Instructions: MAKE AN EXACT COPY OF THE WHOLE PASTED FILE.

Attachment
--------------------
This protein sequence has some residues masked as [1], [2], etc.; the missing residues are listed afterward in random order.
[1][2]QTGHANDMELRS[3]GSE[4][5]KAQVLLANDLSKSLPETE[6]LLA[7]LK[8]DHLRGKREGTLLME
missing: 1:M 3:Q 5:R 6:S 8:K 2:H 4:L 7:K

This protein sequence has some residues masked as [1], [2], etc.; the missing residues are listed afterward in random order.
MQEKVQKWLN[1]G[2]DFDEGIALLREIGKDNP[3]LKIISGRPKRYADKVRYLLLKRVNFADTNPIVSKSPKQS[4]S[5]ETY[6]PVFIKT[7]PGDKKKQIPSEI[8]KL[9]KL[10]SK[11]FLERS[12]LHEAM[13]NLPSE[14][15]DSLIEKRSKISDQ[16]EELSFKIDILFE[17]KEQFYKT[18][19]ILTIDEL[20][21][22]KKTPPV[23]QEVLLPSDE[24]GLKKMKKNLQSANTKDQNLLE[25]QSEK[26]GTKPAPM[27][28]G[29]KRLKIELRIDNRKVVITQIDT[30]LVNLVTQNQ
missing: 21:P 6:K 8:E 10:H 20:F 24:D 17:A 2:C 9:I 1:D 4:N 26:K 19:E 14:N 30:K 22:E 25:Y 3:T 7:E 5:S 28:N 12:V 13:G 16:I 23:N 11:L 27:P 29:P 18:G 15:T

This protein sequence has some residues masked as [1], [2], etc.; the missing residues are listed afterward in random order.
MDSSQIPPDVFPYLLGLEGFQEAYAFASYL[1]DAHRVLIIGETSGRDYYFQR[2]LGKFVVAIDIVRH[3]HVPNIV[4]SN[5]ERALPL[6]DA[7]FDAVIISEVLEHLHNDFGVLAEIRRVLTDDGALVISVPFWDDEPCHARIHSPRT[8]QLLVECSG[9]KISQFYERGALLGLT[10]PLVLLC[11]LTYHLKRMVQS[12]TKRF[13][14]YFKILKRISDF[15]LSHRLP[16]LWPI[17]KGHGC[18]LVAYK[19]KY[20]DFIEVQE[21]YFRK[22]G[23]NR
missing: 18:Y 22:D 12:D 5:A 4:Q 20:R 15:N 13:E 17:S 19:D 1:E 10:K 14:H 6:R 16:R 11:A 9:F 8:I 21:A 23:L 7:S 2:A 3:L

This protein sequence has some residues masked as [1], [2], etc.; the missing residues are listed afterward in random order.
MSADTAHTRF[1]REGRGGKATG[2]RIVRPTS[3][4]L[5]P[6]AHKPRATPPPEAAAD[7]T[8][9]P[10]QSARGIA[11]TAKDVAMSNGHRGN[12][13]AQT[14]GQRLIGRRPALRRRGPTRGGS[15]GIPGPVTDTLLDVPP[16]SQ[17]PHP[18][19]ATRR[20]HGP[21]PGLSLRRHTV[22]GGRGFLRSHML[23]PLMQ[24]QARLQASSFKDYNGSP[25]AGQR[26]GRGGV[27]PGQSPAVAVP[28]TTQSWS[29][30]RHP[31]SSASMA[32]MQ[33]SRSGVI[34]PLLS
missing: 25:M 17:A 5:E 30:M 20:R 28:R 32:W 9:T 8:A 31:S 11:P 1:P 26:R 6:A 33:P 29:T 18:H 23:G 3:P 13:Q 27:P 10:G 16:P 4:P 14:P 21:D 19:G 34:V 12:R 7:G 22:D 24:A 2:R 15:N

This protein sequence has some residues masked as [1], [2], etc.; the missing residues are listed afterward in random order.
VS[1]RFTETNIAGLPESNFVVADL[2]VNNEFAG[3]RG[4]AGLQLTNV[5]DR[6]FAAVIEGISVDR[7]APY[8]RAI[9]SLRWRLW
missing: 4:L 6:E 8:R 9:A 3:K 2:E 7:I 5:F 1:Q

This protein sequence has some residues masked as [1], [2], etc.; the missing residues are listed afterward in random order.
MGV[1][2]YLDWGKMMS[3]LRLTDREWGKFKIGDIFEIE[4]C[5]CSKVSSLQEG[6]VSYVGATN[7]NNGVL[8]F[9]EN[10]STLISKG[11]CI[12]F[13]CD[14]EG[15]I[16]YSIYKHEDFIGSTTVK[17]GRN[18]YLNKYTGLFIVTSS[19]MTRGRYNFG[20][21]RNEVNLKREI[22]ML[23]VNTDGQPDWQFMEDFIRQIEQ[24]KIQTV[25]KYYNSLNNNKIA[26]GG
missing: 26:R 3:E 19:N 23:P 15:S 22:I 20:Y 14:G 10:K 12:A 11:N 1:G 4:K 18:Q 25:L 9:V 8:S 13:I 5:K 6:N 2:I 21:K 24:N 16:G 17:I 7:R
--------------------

This protein sequence has some residues masked as [1], [2], etc.; the missing residues are listed afterward in random order.
[1][2]QTGHANDMELRS[3]GSE[4][5]KAQVLLANDLSKSLPETE[6]LLA[7]LK[8]DHLRGKREGTLLME
missing: 1:M 3:Q 5:R 6:S 8:K 2:H 4:L 7:K

This protein sequence has some residues masked as [1], [2], etc.; the missing residues are listed afterward in random order.
MQEKVQKWLN[1]G[2]DFDEGIALLREIGKDNP[3]LKIISGRPKRYADKVRYLLLKRVNFADTNPIVSKSPKQS[4]S[5]ETY[6]PVFIKT[7]PGDKKKQIPSEI[8]KL[9]KL[10]SK[11]FLERS[12]LHEAM[13]NLPSE[14][15]DSLIEKRSKISDQ[16]EELSFKIDILFE[17]KEQFYKT[18][19]ILTIDEL[20][21][22]KKTPPV[23]QEVLLPSDE[24]GLKKMKKNLQSANTKDQNLLE[25]QSEK[26]GTKPAPM[27][28]G[29]KRLKIELRIDNRKVVITQIDT[30]LVNLVTQNQ
missing: 21:P 6:K 8:E 10:H 20:F 24:D 17:A 2:C 9:I 1:D 4:N 26:K 19:E 14:N 30:K 22:E 25:Y 3:T 7:E 5:S 28:N 12:V 13:G 16:I 23:N 11:L 27:P 29:P 18:G 15:T

This protein sequence has some residues masked as [1], [2], etc.; the missing residues are listed afterward in random order.
MDSSQIPPDVFPYLLGLEGFQEAYAFASYL[1]DAHRVLIIGETSGRDYYFQR[2]LGKFVVAIDIVRH[3]HVPNIV[4]SN[5]ERALPL[6]DA[7]FDAVIISEVLEHLHNDFGVLAEIRRVLTDDGALVISVPFWDDEPCHARIHSPRT[8]QLLVECSG[9]KISQFYERGALLGLT[10]PLVLLC[11]LTYHLKRMVQS[12]TKRF[13][14]YFKILKRISDF[15]LSHRLP[16]LWPI[17]KGHGC[18]LVAYK[19]KY[20]DFIEVQE[21]YFRK[22]G[23]NR
missing: 18:Y 22:D 12:D 5:A 4:Q 20:R 15:N 13:E 17:S 19:D 1:E 10:K 14:H 6:R 16:R 11:A 9:F 8:I 21:A 23:L 7:S 2:A 3:L

This protein sequence has some residues masked as [1], [2], etc.; the missing residues are listed afterward in random order.
MSADTAHTRF[1]REGRGGKATG[2]RIVRPTS[3][4]L[5]P[6]AHKPRATPPPEAAAD[7]T[8][9]P[10]QSARGIA[11]TAKDVAMSNGHRGN[12][13]AQT[14]GQRLIGRRPALRRRGPTRGGS[15]GIPGPVTDTLLDVPP[16]SQ[17]PHP[18][19]ATRR[20]HGP[21]PGLSLRRHTV[22]GGRGFLRSHML[23]PLMQ[24]QARLQASSFKDYNGSP[25]AGQR[26]GRGGV[27]PGQSPAVAVP[28]TTQSWS[29][30]RHP[31]SSASMA[32]MQ[33]SRSGVI[34]PLLS
missing: 25:M 17:A 5:E 30:M 20:R 28:R 32:W 9:T 8:A 31:S 11:P 1:P 26:R 6:A 33:P 29:T 18:H 23:G 3:P 13:Q 27:P 10:G 16:P 4:P 14:P 21:D 19:G 34:V 12:R 7:G 22:D 24:A 2:R 15:N

This protein sequence has some residues masked as [1], [2], etc.; the missing residues are listed afterward in random order.
VS[1]RFTETNIAGLPESNFVVADL[2]VNNEFAG[3]RG[4]AGLQLTNV[5]DR[6]FAAVIEGISVDR[7]APY[8]RAI[9]SLRWRLW
missing: 4:L 6:E 8:R 9:A 3:K 2:E 7:I 5:F 1:Q

This protein sequence has some residues masked as [1], [2], etc.; the missing residues are listed afterward in random order.
MGV[1][2]YLDWGKMMS[3]LRLTDREWGKFKIGDIFEIE[4]C[5]CSKVSSLQEG[6]VSYVGATN[7]NNGVL[8]F[9]EN[10]STLISKG[11]CI[12]F[13]CD[14]EG[15]I[16]YSIYKHEDFIGSTTVK[17]GRN[18]YLNKYTGLFIVTSS[19]MTRGRYNFG[20][21]RNEVNLKREI[22]ML[23]VNTDGQPDWQFMEDFIRQIEQ[24]KIQTV[25]KYYNSLNNNKIA[26]GG
missing: 26:R 3:E 19:N 23:P 15:S 22:I 20:Y 14:G 10:K 12:A 11:N 1:G 4:K 18:Q 25:L 9:V 8:S 13:I 5:K 6:N 2:I 21:K 24:N 16:G 17:I 7:R